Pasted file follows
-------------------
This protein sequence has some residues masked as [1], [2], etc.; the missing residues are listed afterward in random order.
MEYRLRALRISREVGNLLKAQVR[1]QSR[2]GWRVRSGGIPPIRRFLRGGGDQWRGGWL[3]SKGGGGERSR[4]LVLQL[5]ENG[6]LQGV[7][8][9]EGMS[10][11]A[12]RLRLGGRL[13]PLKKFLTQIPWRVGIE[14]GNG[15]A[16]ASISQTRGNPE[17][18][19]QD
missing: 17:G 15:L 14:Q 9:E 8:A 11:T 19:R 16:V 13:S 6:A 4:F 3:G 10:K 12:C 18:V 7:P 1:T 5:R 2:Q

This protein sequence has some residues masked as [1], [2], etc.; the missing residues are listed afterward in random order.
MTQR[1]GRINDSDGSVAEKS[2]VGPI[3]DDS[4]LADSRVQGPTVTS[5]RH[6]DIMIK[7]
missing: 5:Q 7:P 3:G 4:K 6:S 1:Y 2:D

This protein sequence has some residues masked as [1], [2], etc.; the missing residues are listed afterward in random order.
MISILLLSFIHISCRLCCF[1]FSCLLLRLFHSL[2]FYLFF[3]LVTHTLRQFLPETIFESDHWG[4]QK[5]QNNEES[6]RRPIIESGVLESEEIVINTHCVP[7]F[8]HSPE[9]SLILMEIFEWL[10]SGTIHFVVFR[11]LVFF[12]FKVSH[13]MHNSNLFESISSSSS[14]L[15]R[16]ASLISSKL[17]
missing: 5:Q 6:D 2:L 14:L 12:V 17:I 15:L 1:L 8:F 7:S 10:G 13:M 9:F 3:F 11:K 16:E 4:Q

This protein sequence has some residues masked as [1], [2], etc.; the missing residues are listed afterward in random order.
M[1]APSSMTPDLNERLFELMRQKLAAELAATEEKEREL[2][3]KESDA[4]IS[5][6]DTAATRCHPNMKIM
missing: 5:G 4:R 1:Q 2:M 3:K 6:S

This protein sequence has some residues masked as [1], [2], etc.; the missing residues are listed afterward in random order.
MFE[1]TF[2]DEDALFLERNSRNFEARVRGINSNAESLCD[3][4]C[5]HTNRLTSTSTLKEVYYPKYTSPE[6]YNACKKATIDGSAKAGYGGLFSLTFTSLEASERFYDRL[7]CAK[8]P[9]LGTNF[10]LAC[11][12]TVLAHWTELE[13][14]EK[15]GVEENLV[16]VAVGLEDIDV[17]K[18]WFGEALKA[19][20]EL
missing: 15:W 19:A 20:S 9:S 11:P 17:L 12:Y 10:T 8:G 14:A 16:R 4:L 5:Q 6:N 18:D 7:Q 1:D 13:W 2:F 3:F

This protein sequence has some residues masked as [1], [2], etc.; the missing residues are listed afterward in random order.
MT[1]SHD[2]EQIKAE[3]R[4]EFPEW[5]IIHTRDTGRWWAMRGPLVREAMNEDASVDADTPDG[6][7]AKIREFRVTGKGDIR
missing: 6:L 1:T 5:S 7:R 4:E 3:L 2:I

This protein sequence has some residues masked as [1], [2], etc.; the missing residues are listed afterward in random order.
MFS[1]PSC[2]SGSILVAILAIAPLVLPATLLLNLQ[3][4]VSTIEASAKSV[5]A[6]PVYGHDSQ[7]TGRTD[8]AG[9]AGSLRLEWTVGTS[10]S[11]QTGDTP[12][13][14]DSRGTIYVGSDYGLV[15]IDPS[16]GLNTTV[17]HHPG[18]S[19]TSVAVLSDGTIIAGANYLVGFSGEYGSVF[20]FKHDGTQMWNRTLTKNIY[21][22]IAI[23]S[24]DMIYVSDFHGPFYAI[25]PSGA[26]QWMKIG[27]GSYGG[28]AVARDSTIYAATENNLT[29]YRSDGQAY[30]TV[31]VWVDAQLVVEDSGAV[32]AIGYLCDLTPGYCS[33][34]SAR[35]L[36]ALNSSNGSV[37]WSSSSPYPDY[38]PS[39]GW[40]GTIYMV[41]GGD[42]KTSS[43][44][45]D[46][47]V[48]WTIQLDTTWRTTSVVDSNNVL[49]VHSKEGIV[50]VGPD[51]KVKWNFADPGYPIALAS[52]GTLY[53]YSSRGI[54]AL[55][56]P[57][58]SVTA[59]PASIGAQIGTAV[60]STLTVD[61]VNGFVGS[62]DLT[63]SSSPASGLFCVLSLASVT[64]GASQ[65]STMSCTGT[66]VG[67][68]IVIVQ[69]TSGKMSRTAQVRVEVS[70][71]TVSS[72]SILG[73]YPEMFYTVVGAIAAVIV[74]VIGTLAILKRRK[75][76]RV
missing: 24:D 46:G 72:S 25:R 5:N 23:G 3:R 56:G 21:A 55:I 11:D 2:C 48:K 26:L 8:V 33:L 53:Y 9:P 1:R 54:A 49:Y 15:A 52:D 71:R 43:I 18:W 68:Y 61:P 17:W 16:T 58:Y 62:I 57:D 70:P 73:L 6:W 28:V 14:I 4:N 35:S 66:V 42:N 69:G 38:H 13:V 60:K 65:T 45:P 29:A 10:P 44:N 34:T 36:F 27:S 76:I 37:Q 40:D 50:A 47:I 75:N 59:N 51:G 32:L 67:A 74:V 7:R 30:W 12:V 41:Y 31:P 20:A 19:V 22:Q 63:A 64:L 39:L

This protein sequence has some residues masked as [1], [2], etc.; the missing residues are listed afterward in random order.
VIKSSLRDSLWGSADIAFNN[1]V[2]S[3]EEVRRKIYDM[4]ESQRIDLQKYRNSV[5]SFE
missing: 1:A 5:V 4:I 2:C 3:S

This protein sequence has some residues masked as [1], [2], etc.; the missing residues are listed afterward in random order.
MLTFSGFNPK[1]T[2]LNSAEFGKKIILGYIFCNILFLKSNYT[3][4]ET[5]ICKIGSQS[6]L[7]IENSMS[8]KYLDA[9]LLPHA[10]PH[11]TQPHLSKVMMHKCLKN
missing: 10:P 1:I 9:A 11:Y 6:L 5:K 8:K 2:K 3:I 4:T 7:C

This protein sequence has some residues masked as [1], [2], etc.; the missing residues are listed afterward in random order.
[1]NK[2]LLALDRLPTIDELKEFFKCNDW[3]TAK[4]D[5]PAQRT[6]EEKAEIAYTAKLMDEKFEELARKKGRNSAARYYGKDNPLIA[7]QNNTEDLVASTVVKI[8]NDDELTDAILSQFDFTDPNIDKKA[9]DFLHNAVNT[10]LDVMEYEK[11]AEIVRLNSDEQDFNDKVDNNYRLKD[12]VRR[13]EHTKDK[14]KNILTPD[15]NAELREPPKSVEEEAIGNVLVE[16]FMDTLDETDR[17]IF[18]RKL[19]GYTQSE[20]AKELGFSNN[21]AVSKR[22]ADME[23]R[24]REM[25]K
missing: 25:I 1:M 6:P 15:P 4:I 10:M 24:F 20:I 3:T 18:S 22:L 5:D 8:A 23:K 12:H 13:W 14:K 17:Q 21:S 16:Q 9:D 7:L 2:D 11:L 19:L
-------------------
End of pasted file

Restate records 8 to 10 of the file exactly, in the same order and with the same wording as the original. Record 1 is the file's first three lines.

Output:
This protein sequence has some residues masked as [1], [2], etc.; the missing residues are listed afterward in random order.
VIKSSLRDSLWGSADIAFNN[1]V[2]S[3]EEVRRKIYDM[4]ESQRIDLQKYRNSV[5]SFE
missing: 1:A 5:V 4:I 2:C 3:S

This protein sequence has some residues masked as [1], [2], etc.; the missing residues are listed afterward in random order.
MLTFSGFNPK[1]T[2]LNSAEFGKKIILGYIFCNILFLKSNYT[3][4]ET[5]ICKIGSQS[6]L[7]IENSMS[8]KYLDA[9]LLPHA[10]PH[11]TQPHLSKVMMHKCLKN
missing: 10:P 1:I 9:A 11:Y 6:L 5:K 8:K 2:K 3:I 4:T 7:C

This protein sequence has some residues masked as [1], [2], etc.; the missing residues are listed afterward in random order.
[1]NK[2]LLALDRLPTIDELKEFFKCNDW[3]TAK[4]D[5]PAQRT[6]EEKAEIAYTAKLMDEKFEELARKKGRNSAARYYGKDNPLIA[7]QNNTEDLVASTVVKI[8]NDDELTDAILSQFDFTDPNIDKKA[9]DFLHNAVNT[10]LDVMEYEK[11]AEIVRLNSDEQDFNDKVDNNYRLKD[12]VRR[13]EHTKDK[14]KNILTPD[15]NAELREPPKSVEEEAIGNVLVE[16]FMDTLDETDR[17]IF[18]RKL[19]GYTQSE[20]AKELGFSNN[21]AVSKR[22]ADME[23]R[24]REM[25]K
missing: 25:I 1:M 6:P 15:P 4:I 10:M 24:F 20:I 3:T 18:S 22:L 5:D 8:A 23:K 12:H 13:W 14:K 17:Q 21:S 16:Q 9:D 7:L 2:D 11:L 19:L